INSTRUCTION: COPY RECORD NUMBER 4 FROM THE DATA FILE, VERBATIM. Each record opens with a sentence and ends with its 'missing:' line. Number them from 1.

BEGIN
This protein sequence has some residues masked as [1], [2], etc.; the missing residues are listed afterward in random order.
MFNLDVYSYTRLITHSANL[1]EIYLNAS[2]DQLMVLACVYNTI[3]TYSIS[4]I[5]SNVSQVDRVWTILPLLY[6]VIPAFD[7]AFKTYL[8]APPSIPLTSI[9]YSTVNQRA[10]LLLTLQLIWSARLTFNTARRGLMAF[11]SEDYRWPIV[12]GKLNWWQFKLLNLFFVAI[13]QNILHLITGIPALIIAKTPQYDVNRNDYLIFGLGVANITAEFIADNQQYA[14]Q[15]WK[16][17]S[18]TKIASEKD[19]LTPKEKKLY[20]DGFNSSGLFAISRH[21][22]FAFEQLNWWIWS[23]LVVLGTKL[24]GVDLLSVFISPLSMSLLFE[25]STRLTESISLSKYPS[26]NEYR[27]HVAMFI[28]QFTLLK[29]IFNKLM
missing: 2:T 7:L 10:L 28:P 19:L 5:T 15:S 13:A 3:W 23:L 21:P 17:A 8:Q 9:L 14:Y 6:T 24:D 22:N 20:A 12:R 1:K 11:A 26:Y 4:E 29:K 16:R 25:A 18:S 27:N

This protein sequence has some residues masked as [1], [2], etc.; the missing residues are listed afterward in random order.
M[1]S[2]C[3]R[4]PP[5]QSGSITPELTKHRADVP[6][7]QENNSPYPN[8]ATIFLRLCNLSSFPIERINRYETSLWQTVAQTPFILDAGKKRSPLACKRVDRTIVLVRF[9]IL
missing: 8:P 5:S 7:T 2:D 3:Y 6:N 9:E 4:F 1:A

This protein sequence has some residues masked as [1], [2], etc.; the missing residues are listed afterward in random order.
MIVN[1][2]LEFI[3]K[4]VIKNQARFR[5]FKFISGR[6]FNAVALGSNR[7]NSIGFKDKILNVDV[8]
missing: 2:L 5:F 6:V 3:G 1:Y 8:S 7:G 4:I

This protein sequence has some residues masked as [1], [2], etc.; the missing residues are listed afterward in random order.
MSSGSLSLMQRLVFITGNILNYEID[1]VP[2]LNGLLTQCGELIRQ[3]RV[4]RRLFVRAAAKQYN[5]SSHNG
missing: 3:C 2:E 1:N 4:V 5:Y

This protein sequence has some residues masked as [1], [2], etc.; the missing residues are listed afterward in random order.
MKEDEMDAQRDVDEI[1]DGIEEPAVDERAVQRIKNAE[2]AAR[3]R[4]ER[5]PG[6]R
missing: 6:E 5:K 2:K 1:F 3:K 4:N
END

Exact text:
This protein sequence has some residues masked as [1], [2], etc.; the missing residues are listed afterward in random order.
MSSGSLSLMQRLVFITGNILNYEID[1]VP[2]LNGLLTQCGELIRQ[3]RV[4]RRLFVRAAAKQYN[5]SSHNG
missing: 3:C 2:E 1:N 4:V 5:Y